Despite my movie had its imperfections - judging by the faces I saw in the audience - all they were caring about was what was going on with my hero in the story.
It doesn't necessarily mean that my movie was better than those big budget movies; it more likely means that I really care abut my hero and it showed. People could sense that; they shared and implemented their emotions - and, to simplify it, the award was mine.
Q: In 2011 you also participated in Reallusion's 2D CrazyTalk Animation Salad Competition where you won "Best Original Character Award" with your animation 'I am not there, I did not die'. Was there any big change from animating in 3D and then in 2D?
Well, no, not really. Neither significant limitations, nor big changes. The only thing that could be considered as a "change" was that I had to discipline myself to follow the rules of 2D, which means I had to re-tune my visual thinking a bit. No 3D environment, no camera that flies however I want - no 3D luxuries.
Due to the different circumstances, I had to make up a story that can be lead and directed without the extra help of 3D goodies.
Of course, at the same time, I had to make sure to maintain the quality and the characteristics of my general work. So I came up with the musical toybox idea, where we can see the music box from the view of a steady front camera. Strictly following the rules and making a situation that doesn't allow me to break these rules: basically it is the essence of the creative process in either 2,3,4 or 5D movie making.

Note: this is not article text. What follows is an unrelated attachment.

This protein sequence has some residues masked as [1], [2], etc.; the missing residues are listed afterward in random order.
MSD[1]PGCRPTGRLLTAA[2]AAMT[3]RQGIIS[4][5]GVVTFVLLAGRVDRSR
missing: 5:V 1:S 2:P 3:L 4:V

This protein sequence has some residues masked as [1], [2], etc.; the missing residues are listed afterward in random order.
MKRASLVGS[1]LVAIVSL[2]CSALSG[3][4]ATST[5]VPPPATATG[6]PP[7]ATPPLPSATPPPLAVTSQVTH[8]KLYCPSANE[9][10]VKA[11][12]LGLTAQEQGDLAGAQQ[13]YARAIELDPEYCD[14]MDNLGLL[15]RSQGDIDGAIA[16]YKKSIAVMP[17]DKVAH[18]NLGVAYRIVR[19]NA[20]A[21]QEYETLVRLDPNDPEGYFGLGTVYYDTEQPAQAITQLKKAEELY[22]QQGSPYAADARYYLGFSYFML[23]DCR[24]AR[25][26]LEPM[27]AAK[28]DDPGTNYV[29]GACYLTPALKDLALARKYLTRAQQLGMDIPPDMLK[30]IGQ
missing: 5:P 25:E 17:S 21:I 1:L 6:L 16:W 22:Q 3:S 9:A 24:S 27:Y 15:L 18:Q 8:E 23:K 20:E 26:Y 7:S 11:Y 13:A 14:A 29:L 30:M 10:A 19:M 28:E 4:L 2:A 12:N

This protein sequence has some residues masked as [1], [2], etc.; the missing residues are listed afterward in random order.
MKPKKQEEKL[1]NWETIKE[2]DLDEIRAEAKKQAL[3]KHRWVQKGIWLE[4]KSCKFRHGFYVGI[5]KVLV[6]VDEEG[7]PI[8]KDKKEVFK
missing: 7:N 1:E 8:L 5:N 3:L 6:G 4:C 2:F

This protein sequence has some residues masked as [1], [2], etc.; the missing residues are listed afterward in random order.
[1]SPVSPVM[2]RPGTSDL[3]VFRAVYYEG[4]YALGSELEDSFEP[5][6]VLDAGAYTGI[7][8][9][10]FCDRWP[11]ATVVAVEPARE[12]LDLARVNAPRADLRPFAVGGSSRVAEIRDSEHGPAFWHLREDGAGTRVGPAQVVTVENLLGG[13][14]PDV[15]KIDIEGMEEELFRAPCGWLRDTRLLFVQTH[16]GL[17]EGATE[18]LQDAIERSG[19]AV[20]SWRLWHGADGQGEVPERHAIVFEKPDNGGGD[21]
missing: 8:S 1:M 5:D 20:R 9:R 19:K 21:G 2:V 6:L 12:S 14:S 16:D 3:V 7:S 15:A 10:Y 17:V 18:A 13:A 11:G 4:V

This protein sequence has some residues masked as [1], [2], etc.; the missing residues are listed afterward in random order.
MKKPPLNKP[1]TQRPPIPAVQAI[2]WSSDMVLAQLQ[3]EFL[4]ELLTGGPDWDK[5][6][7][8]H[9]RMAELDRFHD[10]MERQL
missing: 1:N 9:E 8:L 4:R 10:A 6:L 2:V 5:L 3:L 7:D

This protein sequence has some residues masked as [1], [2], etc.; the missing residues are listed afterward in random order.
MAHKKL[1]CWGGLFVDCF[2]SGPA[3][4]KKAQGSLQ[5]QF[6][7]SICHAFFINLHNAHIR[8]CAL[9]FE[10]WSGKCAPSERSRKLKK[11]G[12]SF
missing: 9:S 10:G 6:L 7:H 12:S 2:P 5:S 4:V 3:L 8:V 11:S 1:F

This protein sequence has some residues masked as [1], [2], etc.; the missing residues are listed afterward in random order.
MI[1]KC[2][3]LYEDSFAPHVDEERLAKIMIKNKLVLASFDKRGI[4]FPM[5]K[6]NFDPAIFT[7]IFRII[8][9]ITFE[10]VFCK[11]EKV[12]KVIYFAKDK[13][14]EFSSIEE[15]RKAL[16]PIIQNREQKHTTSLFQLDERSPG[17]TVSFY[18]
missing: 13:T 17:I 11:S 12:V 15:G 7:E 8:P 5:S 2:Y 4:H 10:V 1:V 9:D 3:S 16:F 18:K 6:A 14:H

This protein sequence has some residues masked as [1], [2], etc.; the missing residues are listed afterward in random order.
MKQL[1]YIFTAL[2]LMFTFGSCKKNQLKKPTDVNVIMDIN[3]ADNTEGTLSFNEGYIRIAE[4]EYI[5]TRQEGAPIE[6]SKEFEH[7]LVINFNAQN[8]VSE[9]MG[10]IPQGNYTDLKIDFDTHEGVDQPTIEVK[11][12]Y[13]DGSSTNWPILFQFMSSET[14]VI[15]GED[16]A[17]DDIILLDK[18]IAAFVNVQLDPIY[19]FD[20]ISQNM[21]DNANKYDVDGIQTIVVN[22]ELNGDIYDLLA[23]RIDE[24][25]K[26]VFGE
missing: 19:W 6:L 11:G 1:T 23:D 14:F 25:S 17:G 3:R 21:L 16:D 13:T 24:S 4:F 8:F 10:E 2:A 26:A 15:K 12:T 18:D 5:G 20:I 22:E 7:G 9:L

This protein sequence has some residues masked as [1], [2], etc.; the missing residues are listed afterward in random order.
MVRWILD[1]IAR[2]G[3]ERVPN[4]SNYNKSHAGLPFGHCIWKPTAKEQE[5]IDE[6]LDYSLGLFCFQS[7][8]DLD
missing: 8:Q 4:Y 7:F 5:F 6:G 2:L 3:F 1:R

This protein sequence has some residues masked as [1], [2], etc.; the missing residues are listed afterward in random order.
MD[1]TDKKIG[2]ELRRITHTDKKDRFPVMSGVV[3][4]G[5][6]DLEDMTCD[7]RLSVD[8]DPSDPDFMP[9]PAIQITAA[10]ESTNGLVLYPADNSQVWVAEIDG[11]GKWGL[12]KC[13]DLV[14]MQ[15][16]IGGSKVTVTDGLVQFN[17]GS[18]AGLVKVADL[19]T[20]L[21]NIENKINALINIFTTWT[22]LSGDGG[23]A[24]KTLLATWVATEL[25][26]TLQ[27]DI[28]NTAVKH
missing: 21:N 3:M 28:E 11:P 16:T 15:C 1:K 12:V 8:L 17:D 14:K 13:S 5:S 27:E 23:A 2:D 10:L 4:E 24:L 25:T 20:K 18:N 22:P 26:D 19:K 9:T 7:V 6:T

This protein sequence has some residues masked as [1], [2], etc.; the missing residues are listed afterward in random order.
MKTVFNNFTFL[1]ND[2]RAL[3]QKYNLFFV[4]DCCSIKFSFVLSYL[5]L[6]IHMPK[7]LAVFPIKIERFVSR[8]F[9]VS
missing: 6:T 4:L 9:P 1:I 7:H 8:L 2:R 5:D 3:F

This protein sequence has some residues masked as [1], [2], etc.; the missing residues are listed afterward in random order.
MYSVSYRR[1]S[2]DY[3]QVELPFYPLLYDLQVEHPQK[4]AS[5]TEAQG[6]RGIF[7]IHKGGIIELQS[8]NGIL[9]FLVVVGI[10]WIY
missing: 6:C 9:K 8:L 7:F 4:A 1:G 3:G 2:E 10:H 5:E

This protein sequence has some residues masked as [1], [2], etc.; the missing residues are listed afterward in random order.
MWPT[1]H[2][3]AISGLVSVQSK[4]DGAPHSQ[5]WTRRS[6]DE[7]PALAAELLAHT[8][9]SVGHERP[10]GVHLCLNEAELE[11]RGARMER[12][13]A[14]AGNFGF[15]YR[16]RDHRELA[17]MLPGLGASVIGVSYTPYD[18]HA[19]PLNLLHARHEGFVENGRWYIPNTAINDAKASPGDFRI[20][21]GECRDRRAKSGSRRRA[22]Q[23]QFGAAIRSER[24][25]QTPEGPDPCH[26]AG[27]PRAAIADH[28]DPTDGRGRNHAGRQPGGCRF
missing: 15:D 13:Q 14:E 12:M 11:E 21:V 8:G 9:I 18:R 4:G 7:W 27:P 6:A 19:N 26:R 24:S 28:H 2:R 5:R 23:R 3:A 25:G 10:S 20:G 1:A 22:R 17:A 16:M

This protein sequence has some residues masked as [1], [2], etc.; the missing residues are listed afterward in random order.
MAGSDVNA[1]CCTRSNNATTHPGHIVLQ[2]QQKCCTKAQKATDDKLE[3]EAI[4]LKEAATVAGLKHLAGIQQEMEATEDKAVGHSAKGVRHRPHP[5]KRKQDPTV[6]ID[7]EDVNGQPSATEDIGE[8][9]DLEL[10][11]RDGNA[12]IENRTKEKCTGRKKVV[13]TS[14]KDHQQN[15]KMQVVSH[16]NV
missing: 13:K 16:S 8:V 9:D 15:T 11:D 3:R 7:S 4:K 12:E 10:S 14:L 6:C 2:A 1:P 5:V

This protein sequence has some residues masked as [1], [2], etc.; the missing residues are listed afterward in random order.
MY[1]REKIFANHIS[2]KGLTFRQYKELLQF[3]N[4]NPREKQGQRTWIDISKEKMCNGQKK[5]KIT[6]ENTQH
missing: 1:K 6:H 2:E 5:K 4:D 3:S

Q: If you could give out some advice or words of consideration to all Machinima and real-time animators there, what would you say to them?
My first, last - and any other advice in between - is: don't be something you are not. Machinima is not about any kind of imitation and not about visual hyper realism. Real-time animation is not in competition with other kinds of CGI.
It is a form by itself. It gives us enough time to think about the next scene and allows us to try different solutions, without limits. It informs us about our mistakes immediately after we made them, which is the friendliest gesture a movie making tool can offer us.